NBN Co to drop CVC price from February

NBN Co has bowed to industry pressure, announcing that it will drop the connectivity virtual circuit charge for retail service providers by 12.5 percent from February 1 next year.

NBN Co will drop its connectivity virtual circuit (CVC) charge for retail service providers of its network from AU$20 per megabit per second (Mbps) to AU$17.50 per 1Mbps, starting from the beginning of February next year.

Australia's National Broadband Network (NBN) builder told its retail service providers (RSPs) in a letter (PDF) published on November 26 that it would drop its CVC recurring charge under the wholesale broadband agreement price list by 12.5 percent, starting from February 1, 2015.

NBN Co first flagged a change in the charge, which reserves bandwidth to a consumer from the point of interconnect (POI), in July. This charge is paid in addition to the access charge for NBN wholesale services levied across all speed tiers.

Major RSPs have previously claimed that the charge would make it difficult to be competitive in the market.

In August 2013, iiNet claimed that it would not be able to offer unlimited broadband plans through its subsidiary Jiva while the CVC charge stood at AU$20 per 1Mbps.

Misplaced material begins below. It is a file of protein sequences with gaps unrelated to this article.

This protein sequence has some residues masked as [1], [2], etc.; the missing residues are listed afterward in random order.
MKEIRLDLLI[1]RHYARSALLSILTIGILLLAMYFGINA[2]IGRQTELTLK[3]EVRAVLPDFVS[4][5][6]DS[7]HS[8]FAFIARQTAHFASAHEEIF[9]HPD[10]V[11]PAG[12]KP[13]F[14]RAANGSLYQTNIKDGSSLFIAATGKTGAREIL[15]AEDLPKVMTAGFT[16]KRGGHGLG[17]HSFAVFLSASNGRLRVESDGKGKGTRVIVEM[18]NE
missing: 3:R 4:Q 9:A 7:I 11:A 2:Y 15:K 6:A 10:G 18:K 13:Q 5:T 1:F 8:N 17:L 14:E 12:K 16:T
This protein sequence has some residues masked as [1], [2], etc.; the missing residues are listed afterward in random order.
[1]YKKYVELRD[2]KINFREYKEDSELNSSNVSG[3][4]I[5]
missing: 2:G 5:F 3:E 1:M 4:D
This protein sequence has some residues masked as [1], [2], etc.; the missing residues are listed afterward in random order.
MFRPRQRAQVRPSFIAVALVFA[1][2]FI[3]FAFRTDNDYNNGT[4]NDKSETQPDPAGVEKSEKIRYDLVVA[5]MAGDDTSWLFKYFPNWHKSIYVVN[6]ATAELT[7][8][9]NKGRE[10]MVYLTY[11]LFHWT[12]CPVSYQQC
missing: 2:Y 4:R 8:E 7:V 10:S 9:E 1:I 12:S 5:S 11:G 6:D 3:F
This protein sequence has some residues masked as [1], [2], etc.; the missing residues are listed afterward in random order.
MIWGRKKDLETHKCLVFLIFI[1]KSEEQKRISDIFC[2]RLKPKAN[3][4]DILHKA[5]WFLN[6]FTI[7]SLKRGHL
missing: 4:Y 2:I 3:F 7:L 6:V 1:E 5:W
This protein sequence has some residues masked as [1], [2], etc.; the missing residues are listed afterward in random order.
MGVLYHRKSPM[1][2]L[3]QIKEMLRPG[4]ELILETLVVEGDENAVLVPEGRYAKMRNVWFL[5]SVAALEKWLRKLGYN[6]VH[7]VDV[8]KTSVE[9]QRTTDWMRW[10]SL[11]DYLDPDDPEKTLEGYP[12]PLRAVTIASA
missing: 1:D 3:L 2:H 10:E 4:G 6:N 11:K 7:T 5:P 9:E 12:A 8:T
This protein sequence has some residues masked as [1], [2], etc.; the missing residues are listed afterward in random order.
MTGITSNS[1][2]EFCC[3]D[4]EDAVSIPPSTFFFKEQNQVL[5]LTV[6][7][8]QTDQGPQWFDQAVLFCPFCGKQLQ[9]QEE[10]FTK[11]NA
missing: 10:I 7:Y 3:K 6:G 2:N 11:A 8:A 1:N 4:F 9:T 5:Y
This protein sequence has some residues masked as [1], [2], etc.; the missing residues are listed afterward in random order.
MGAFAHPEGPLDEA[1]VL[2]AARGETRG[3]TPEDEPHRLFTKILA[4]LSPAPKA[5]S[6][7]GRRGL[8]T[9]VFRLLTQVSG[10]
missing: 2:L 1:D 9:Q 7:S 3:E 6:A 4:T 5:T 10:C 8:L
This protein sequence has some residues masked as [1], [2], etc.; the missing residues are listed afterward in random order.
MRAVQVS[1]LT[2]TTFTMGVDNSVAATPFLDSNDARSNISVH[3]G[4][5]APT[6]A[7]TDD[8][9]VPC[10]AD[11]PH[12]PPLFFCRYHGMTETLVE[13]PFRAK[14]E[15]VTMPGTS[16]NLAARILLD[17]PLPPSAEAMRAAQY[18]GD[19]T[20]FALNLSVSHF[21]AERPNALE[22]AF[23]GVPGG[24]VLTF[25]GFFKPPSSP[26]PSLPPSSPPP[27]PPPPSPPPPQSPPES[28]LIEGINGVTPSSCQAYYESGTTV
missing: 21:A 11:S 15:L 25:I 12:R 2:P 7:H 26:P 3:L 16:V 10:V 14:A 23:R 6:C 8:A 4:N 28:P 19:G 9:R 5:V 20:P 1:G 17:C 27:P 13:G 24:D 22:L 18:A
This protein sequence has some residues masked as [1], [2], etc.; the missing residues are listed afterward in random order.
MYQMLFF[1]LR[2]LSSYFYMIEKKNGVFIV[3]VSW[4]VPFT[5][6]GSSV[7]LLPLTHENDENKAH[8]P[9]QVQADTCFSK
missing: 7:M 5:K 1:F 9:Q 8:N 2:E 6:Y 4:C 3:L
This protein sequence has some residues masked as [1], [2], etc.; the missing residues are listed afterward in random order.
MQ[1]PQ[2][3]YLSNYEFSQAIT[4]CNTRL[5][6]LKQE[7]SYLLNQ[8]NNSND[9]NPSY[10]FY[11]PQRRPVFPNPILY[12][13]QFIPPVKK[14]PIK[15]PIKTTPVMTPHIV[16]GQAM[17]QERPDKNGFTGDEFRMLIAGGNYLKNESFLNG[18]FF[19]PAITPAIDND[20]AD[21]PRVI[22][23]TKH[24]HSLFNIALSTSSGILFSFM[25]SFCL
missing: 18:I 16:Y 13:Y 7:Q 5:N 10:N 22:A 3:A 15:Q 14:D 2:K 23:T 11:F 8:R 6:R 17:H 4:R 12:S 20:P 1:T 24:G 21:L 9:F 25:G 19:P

Since 2011, Internode founder and now current NBN Co non-executive director Simon Hackett fought with the company on the issue, stating that the CVC charge, in conjunction with the competition regulator's decision to expand the NBN to 121 POIs, would price many carriers out of the market.

The pricing change announcement follows a consultation period with its customers on the price reduction, settling on its initial proposed 12.5 percent figure.

Just last week, NBN Co released its transitory Corporate Plan 2014-17 , flagging that due to uncertainty surrounding the project, it could not forecast with a "reasonable level of confidence" beyond the next 12 months.

Earlier this month, NBN Co formally ended the plans to roll out fibre to the premises to 93 percent of Australian premises, mandating that fibre to the node should be the default technology choice under the government's so-called multi-technology mix approach to the network's rollout.

However, on November 20, the company's chief operations officer Greg Adcock revealed that NBN Co has yet to gain access to any part of the hybrid fibre-coaxial (HFC) networks that it hopes will make up to 27 percent of its national broadband footprint by 2019, as infrastructure agreements with Telstra and Optus continue.